Criterion’s April titles include Coppola’s Rumble Fish and Wim Wenders’ Buena Vista Social Club https://t.co/1PmfiylRaB
I’d like to start this off by saying, with the best intentions, that I’m not the biggest fan of the Harry Potter film series. However, I do appreciate it for the craft and the character development contained within. For more than ten years, and under four different directors, the eight films in the Harry Potter series made billions of dollars worldwide. The books themselves established author J.K. Rowling as one of the most respected and controversial writers of the last twenty years. There have been few film franchises like Harry Potter that have gone as deep with its characters and the worlds they inhabit, while at the same time being magical and fun. In other words, it’s not a film series that was simply thrown together to make a quick buck then move on to the next disposable property. The studio behind it may be more interested in the financial possibilities, sure, but these films do not feel like product. They feel like films, with real soul and passion behind them, with the intention of delivering the best entertainment money can buy.
Unlike something like the Twilight film series, Harry Potter is derived from what are arguably the most popular books since The Lord of the Rings trilogy, and that’s no small feat. I don’t really care for the fact that Harry Potter always seemed to be lumped in with the Twilight series (in pop culture terms, at least). I find it rather insulting, as I’m sure J.K. Rowling does, who spent a great deal of time developing the worlds, exploring the characters, and most important of all, planning and actually thinking about what she was doing. She did more with her work than most authors would do in a lifetime with theirs. Because of this, Harry Potter winds up not being at all simplistic like the Twilight series, which really has no justification for its existence (other than exploiting young women using soap opera-based tactics).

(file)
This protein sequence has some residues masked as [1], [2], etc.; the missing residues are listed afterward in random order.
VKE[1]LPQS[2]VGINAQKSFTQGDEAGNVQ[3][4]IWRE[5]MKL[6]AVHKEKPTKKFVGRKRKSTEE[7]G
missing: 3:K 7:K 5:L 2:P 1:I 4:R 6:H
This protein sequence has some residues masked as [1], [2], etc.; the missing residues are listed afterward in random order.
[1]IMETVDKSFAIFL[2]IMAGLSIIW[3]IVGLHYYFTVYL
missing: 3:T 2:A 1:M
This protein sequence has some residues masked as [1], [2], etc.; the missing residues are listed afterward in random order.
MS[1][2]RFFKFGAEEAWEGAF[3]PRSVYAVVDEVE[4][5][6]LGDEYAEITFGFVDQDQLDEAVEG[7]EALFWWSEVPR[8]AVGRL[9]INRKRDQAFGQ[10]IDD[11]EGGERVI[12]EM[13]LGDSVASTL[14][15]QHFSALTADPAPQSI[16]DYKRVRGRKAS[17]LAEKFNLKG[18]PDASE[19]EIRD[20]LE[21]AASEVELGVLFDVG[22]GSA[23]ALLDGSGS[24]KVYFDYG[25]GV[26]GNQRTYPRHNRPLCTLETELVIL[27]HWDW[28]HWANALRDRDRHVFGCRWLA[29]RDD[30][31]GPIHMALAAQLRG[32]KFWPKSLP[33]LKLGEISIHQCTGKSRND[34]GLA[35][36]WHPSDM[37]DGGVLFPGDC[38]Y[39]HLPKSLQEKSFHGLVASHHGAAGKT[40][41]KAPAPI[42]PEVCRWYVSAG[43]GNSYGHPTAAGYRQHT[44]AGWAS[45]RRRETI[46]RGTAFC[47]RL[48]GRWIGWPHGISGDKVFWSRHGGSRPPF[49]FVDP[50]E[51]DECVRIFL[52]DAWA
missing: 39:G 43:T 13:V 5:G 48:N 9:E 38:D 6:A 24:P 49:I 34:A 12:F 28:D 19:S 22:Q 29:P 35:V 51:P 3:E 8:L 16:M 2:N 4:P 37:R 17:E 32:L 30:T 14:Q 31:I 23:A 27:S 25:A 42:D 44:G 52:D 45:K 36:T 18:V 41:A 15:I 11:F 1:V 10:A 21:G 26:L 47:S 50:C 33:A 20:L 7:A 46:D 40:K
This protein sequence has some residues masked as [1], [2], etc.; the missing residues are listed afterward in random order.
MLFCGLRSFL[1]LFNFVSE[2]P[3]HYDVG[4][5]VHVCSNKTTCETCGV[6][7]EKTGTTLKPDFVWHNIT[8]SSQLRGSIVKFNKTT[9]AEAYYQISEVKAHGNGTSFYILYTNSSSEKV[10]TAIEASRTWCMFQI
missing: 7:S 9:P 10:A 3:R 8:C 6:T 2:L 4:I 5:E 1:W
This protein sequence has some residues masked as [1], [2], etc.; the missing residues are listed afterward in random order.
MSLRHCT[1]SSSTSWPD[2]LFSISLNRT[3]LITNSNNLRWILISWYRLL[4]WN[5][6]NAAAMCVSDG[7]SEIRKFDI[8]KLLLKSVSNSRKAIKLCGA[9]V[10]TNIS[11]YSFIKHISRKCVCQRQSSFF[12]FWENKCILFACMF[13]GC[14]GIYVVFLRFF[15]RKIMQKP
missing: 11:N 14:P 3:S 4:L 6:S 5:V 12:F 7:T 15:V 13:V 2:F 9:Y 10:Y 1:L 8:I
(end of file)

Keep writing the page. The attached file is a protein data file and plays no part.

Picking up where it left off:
Now I don’t intend to sit here and continually trash Twilight just because I have an open forum to do so. Others have definitely done a better job of it elsewhere, but I think it’s important to understand that they’re separate entities, and have nothing in common with each other outside of the fact that they’re both books that were made into films. It ends there. The appeal of Harry Potter is based on the values of friendship, as well as courage in the face of danger or even your ultimate doom. That’s why it works for me, as it does for millions of fans around the world. Even without that the characters are fantastic, and you really get a sense for who they are and what they want. In those terms, I respect this series immensely without being a fan. I’m more of a vocal supporter than anything, which is good enough for me.
Ok. Now that that’s settled, I’ll step off of my high horse, lower my nose and dig into this review:
And that’s all from me for now.
- Tim Salmons